While Cayman’s white sand beaches and sunshine conjure a sense of tranquility, the islands’ business leaders must remember to prepare for rainy days.
A multi-faceted hazard management workshop at the Grand Cayman Marriott sent a reminder to businesses Wednesday to stay on guard against a myriad of threats, both human and environmental. Between hurricanes and cybercrime, Caribbean companies face a laundry list of concerns.
“The Caribbean has become extremely vulnerable. Hackers think we are very relaxed, man, that sun and fun is all we do,” said Jennifer Nugent-Hill, director of governmental and community affairs for Tropical Shipping.
Ms. Nugent-Hill implored companies to think of the unthinkable and reformulate their business plans to account for regional threats.
Simon Boxall of Hazard Management Cayman Islands shared statistics from Hurricane Ivan as a reminder of the immense economic and social threat posed by Mother Nature.
He said more than 10,000 people left the islands after Ivan, many of whom did not return. When water and power sources fail, Mr. Boxall said it is only a matter of time before companies begin outsourcing their labor.
“Businesses that don’t prepare end up going to the wayside,” he said, pointing to six hotels that permanently shut their doors after the 2004 storm.
Mr. Boxall encouraged the islands to improve the way they measure storm threats to include not only the wind impact but also water surge.
“The sea could come and fill a house to the ceiling. A lot of people don’t realize that” he said.
Retired University of the Virgin Islands professor Roy Watlington emphasized the importance of cross-community collaboration to prepare the Caribbean against environmental threats, including hurricanes, volcanoes and tsunamis.
“We have to look out for each other and share in our preparedness activities,” he said.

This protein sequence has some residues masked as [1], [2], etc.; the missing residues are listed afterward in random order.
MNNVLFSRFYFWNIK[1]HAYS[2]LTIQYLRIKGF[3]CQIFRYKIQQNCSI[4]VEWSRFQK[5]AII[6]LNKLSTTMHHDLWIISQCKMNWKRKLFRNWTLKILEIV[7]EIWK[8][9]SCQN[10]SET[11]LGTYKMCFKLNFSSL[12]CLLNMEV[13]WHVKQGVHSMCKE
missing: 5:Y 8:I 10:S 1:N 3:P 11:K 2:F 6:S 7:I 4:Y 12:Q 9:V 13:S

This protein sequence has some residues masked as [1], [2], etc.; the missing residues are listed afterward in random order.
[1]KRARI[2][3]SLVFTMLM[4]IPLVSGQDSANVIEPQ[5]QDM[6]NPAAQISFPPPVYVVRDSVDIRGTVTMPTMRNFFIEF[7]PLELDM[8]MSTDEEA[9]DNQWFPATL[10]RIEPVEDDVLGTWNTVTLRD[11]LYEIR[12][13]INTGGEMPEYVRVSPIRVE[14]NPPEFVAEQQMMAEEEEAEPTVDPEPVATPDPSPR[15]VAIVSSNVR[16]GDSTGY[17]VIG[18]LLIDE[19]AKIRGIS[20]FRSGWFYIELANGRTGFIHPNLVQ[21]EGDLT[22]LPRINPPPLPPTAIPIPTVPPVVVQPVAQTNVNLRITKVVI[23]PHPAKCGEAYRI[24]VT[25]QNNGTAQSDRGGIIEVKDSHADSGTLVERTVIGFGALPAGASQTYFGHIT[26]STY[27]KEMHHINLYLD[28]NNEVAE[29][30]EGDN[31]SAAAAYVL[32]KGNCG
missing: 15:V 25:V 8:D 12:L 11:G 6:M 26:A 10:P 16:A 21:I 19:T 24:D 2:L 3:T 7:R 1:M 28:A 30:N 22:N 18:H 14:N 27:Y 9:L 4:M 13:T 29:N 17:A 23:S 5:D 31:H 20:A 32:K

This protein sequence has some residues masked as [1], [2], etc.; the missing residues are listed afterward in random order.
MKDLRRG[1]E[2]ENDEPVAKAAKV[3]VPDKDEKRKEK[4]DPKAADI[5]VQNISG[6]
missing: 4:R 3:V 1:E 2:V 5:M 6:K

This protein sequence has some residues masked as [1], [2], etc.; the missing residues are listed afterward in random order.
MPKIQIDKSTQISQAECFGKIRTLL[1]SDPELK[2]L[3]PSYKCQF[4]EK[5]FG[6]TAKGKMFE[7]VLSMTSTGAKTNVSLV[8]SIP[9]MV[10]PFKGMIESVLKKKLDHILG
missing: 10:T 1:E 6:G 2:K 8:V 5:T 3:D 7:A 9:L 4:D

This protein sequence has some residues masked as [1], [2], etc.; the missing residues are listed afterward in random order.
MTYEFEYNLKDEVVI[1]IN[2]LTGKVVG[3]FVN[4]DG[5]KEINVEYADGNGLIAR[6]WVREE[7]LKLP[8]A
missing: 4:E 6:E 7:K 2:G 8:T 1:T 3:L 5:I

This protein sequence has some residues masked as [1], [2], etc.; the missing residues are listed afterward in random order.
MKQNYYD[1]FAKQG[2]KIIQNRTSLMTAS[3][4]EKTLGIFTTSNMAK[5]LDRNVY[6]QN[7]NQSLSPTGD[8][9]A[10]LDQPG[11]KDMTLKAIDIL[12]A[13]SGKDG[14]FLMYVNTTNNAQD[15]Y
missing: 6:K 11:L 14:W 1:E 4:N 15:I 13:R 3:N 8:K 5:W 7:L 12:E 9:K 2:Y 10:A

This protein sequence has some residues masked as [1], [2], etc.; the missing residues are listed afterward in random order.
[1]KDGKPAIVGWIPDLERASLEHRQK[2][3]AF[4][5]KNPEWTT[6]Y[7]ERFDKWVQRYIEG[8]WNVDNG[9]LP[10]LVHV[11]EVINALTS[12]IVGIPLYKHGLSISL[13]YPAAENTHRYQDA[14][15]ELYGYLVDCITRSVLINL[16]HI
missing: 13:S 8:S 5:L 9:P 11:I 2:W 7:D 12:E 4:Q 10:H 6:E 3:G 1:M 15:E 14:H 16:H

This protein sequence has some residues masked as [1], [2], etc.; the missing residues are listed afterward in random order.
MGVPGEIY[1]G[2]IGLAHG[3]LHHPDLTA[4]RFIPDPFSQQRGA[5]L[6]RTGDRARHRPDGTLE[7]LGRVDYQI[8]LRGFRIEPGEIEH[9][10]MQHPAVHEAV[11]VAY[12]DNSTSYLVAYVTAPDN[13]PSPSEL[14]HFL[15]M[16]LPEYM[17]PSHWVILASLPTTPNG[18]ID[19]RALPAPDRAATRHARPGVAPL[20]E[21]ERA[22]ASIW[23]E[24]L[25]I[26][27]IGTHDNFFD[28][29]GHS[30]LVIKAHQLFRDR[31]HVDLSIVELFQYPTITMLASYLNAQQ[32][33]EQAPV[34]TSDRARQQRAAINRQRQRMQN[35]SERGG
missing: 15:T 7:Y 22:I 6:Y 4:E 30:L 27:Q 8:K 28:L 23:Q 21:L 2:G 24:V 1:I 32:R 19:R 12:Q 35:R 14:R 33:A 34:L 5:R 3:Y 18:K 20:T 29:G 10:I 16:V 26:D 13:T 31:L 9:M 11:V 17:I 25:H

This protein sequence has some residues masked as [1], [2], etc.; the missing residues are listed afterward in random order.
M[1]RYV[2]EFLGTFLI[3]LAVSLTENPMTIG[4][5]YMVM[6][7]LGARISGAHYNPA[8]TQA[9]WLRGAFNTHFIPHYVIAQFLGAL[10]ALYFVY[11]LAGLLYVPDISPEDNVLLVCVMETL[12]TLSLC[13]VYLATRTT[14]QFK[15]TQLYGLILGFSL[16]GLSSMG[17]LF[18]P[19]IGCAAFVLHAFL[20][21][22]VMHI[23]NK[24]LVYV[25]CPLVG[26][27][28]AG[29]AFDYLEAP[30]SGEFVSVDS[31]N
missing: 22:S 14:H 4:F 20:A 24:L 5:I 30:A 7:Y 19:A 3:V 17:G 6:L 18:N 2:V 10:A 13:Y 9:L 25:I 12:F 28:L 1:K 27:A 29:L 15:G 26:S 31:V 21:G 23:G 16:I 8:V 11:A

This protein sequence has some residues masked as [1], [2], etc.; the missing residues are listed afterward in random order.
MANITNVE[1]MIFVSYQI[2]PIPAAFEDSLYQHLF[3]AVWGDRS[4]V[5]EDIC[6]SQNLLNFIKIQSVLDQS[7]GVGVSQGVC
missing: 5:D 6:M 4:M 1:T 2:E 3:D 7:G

He contrasted the 2004 Sumatra earthquake and tsunami, which claimed at least 230,000 lives, with a similar disaster in 2011 in Japan that took 19,000. While both cases had a substantial death toll, they demonstrate the varying degrees of disaster.
“Survival was greatest in communities that had cultural remembrance of tsunamis. In general, lack of knowledge caused tremendous loss of life in 2004,” he said.
Similarly, Mr. Watlington said the Caribbean can benefit from past storms by sharing lessons learned.
Once businesses have survived environmental disaster, management must also contend with the threat of cybercrimes.
KPMG cybersecurity principal Micho Schumann said CEOs must now ask the tough questions about digital threats to protect client data.
“Cybersecurity now lies with management. The days of pushing this down to IT are long. I used to meet with clients and the first person I was directed to was the IT director. However, now I come to meetings and I meet with the CEO and the IT director,” he said.
“We’re not isolated. We’re not in a vacuum. Organizations in the Caribbean are just as vulnerable as companies in the States or anywhere else in the world.”
Tropical Shipping’s Mark Chapman said the takeaway from the day came from the importance of leadership to tackle complex modern threats.
“The most important thing, and this is really the subject of today’s meeting, is leadership and the unified leadership between the private and public sector.”